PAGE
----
In what formats are your books available? (E-books, print, large print, audio.) Are you intending to expand these and if not, what is the reason? All of my books are available in .mobi (Kindle) and .epub (Nook, Kobo, iBook, etc.) eBook formats. Novel length works are also available in print (though often will be released after the eBook).  I have approached a couple of voice professionals about producing audiobooks, but so far nothing has come of it.  I (or a member of my family) may wind up doing the audiobook reading ourselves, though ACX’s recent reduction of royalty rates has reduced the priority for getting an audiobook version produced.

Do you self-edit? If so why is that the case? Do you believe a book suffers without being professionally edited? I do a round of self-editing after letting the work “age” for a while. Then I give it to beta readers and do another round of self-editing.   If I anticipate the book will earn enough to make it worthwhile, I then hire a professional editor; otherwise, I find a different batch of beta readers to read through it again.  I don’t necessarily think a book suffers without a professional editor, but I think you MUST have a third party who has some understanding of both the technical issues of writing and the genre you are writing in look at the book prior to publication.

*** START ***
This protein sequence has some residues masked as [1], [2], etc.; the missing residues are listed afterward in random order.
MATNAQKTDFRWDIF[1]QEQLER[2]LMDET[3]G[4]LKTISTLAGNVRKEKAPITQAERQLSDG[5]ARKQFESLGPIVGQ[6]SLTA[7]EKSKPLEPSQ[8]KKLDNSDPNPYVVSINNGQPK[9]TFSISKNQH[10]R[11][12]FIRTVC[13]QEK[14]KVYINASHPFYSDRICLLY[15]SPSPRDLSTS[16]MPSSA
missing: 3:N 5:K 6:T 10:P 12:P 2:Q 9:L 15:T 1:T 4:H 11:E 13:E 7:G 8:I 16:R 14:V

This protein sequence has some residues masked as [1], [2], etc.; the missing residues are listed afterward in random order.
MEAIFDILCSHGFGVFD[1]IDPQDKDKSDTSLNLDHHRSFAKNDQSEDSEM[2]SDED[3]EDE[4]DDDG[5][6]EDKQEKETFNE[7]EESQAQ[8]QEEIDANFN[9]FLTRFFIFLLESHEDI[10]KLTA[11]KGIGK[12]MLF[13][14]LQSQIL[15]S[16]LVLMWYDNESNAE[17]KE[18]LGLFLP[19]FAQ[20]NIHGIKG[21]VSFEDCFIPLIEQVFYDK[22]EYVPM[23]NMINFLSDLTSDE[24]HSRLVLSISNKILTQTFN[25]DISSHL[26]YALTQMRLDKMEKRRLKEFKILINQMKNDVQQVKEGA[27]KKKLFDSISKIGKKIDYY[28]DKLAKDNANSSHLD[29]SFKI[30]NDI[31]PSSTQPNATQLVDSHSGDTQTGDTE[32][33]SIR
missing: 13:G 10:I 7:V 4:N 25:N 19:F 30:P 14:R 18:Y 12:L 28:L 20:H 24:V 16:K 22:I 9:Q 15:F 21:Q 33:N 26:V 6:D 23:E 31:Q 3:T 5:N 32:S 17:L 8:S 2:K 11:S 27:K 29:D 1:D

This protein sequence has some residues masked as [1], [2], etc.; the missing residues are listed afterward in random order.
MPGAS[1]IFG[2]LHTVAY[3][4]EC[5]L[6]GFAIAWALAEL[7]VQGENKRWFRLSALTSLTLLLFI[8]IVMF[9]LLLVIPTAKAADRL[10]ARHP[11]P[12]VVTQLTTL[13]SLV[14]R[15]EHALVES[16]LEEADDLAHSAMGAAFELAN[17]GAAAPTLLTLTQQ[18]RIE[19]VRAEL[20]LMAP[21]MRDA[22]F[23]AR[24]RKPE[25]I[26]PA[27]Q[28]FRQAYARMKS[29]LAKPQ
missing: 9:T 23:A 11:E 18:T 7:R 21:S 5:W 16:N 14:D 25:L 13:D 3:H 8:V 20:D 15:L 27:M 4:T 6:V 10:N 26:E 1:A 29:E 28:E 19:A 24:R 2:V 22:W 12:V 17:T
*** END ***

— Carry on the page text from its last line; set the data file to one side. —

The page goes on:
Do you read work by self-published authors? I’d be pretty hypocritical if I didn’t. I still read trade publishers more than indies, but of the hundred or so novels currently on my kindle (I just cleared it out for space concerns) I’d say about thirty or forty are self-published works.